It was the sort of conduct one usually associates with totalitarian governments: Law enforcement officers swarm a newspaper office and confiscate computers, servers and cellphones of reporters and editors. Yet this raid took place not in a faraway autocracy, but in a small town in Kansas, despite a federal law prohibiting such searches in most cases.
A couple weeks ago, police acting on a warrant searched the offices of the Marion County Record, a small weekly newspaper. Simultaneously, officers searched the home of Eric Meyer, the publisher and co-owner, seizing computers, his cellphone and the home’s internet router, according to Meyer.
Drastic as they were, the searches originated in what might appear to be a trivial dispute between the Record and a local restaurant owner, Kari Newell, who has accused the newspaper of invading her privacy and illegally accessing information about her and her driving record. (The newspaper says it obtained information about her driving record unsolicited and verified it through online public records; and it didn’t print a story referencing the information.) The search warrant alleged identity theft and unlawful use of a computer.
The searches may have been illegal. The federal Privacy Protection Act of 1980 requires that in most situations, law enforcement seek to obtain material from journalists through a subpoena — which gives the target the opportunity to make a legal challenge — rather than through a surprise search conducted with a warrant.
The 1980 law was passed after the Supreme Court upheld a search by sheriff’s deputies of Stanford University’s student newspaper seeking photographs from a protest. It serves as a necessary recognition that a free and inquisitive press serves the public interest, and that raids and searches of newsrooms can intimidate reporters and stop their vital work. The law broadly defines who is protected: those “reasonably believed to have a purpose to disseminate to the public a newspaper, book, broadcast, or other similar form of public communication.”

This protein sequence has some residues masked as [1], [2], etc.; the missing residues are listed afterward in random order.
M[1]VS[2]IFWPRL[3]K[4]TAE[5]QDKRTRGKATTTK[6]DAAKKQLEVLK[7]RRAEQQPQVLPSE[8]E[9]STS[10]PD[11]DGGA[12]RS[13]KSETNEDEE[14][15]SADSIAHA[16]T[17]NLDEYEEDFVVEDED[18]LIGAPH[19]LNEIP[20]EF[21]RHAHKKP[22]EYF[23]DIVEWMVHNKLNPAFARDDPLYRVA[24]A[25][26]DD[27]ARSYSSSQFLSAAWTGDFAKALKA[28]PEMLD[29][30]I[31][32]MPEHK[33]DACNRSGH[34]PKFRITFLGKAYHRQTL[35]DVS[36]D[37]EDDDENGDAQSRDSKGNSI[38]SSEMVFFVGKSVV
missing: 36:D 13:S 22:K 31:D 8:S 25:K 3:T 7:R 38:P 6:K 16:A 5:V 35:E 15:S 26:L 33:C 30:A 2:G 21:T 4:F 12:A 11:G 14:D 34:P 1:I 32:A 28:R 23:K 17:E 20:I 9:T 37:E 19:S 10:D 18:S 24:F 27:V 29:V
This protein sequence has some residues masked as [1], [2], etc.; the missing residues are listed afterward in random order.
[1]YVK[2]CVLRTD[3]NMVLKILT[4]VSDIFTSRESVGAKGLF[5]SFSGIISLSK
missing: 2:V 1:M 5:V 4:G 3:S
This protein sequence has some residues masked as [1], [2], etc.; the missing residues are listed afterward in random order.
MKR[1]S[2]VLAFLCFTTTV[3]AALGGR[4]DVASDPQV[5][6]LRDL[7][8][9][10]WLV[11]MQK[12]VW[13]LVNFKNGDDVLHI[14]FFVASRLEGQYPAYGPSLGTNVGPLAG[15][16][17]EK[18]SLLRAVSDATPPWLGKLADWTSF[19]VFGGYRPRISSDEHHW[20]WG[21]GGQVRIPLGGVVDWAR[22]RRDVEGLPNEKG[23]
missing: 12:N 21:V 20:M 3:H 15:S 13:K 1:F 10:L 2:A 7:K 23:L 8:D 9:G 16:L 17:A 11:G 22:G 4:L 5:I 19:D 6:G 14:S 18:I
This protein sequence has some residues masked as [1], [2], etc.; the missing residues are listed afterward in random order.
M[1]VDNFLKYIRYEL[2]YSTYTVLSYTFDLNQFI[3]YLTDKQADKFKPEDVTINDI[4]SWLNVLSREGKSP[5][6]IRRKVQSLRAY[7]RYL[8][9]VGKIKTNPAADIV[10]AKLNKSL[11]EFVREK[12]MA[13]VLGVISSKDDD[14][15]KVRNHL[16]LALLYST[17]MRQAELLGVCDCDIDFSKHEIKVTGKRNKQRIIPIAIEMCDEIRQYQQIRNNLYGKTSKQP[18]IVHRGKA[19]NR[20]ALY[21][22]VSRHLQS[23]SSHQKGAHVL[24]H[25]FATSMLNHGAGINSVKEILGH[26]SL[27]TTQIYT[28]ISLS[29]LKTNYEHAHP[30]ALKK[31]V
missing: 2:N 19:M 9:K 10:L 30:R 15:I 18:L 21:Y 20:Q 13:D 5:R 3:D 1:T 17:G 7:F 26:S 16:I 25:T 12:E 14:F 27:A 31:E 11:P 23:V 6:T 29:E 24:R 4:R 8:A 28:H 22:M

The law does contain an exception for situations in which “there is probable cause to believe that the person possessing such materials has committed or is committing the criminal offense to which the materials relate.” In a statement to NPR, Marion Police Chief Gideon Cody pointed to this exception to justify his department’s search of the Record.
That claim is unpersuasive. In a letter signed by more than 30 news organizations, the Reporters Committee for Freedom of the Press noted the suspect exception cited by the chief “is inapplicable when the relevant conduct consists of the receipt, possession, communication, or withholding of the material, with only limited exceptions for certain federal statutes that are not at issue here.”
Congress decided that journalists needed protection against searches. Local police and judges need to honor that judgment.